Can A Wireless EV Charger Outperform A Tesla Supercharger (With Regard to Current-Level & Cost-Effectiveness)?

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Originally published on EV Obsession.

What do you say to the idea of a commercial wireless electric vehicle (EV) charging system that can recharge a battery as fast as one of Tesla’s Supercharger stations can? Does that sound plausible to you?

While skepticism seems merited in this case, one of Momentum Dynamics’ researchers (John M Miller, PE, PhD, formerly the Director of Power Electronics and Electric Power Systems Center at Oak Ridge National Laboratory) did recently publish a technical paper in the IEEE journal Transactions on Transportation Electrification on this topic. The paper seemingly implies that the company’s resonant magnetic induction charging technology is “ready for prime time.”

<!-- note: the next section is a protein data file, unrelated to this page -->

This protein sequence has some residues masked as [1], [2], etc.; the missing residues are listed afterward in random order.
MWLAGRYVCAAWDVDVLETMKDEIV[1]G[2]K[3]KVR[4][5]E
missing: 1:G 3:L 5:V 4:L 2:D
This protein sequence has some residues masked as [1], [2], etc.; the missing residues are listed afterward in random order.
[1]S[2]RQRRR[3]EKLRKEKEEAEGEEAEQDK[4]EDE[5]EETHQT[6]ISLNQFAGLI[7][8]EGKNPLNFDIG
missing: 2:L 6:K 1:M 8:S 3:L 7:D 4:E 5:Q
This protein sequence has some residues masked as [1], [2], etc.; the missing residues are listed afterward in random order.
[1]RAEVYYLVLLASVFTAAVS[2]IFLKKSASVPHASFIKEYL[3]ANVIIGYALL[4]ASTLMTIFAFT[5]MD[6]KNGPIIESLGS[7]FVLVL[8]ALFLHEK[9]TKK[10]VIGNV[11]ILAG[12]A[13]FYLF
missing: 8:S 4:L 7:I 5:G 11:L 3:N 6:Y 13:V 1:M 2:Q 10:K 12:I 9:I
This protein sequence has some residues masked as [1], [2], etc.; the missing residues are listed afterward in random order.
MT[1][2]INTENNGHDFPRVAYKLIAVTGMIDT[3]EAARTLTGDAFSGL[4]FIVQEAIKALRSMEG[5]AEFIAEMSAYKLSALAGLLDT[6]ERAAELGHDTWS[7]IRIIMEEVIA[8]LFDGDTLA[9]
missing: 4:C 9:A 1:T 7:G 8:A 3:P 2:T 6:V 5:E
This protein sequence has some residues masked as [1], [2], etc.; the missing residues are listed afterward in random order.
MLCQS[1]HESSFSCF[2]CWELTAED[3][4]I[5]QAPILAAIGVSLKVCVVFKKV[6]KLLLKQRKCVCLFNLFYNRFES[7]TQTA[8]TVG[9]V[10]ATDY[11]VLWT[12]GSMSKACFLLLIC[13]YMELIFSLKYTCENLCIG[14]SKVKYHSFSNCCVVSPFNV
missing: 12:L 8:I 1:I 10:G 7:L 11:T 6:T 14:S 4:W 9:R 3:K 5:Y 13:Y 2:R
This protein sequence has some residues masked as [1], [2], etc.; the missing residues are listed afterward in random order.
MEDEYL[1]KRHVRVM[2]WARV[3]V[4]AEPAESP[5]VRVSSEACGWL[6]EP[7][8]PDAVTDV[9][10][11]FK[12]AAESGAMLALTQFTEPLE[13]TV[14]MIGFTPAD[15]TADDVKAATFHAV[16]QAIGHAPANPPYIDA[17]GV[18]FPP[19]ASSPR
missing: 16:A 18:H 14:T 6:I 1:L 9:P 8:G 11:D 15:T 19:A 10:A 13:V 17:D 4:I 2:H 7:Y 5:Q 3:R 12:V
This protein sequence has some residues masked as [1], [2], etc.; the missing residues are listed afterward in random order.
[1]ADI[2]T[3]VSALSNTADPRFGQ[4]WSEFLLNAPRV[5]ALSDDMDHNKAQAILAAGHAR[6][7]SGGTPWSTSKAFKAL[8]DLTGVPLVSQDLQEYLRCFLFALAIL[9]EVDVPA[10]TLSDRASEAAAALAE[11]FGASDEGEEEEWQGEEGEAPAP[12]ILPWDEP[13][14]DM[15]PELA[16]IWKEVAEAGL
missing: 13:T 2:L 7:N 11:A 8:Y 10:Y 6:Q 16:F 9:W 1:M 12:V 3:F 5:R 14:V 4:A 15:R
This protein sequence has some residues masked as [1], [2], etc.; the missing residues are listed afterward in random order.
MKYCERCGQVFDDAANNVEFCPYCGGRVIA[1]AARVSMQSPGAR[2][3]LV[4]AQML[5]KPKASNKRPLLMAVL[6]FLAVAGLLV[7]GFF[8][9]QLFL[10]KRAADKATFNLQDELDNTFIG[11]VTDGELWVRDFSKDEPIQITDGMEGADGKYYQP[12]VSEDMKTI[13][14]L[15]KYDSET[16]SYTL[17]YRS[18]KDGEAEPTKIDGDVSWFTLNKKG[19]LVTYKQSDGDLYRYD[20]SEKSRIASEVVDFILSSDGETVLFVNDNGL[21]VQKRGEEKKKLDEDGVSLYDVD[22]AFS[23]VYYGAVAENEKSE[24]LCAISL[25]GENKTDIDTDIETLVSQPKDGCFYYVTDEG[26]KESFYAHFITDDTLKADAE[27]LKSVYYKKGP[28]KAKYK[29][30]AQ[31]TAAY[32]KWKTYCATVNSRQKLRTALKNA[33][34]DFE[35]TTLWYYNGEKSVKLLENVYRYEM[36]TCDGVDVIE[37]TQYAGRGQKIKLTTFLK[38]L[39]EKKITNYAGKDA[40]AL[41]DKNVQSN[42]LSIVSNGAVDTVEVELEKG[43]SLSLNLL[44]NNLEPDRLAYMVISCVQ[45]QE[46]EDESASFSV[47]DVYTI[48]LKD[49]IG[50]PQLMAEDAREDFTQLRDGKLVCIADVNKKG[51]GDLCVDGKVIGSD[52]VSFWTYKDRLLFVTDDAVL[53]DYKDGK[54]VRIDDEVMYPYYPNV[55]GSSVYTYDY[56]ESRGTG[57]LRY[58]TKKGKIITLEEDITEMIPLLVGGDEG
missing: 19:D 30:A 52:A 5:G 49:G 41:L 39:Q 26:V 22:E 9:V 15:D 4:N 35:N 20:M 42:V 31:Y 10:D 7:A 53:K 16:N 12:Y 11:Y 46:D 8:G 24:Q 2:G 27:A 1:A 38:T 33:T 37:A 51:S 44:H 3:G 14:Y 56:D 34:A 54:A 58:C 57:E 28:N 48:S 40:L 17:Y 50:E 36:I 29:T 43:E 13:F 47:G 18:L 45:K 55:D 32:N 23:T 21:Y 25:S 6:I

wireless EV supercharger

So, what does this mean exactly? It means that, with the use of a 30-50 lbs receiver mounted on the bottom of an EV, charging levels as high as level 3 (Supercharger class) are possible — no cables needed. “Possible” means many things, though, of course — for instance, a system providing current at Supercharger levels would require a lot of infrastructure work (that possibly precludes widespread commercial use), even if the technology itself is quite sound.

As Miller himself notes:

Fast chargers (DCFC) typically require 480Vac, 3-phase supply. The Tesla pack (up to 90 kWh) can charge at 135kW off a commercial 480Vac, 3-phase utility connection that is rated for more than 162 Arms. So the service cabling must be rated for that level of current.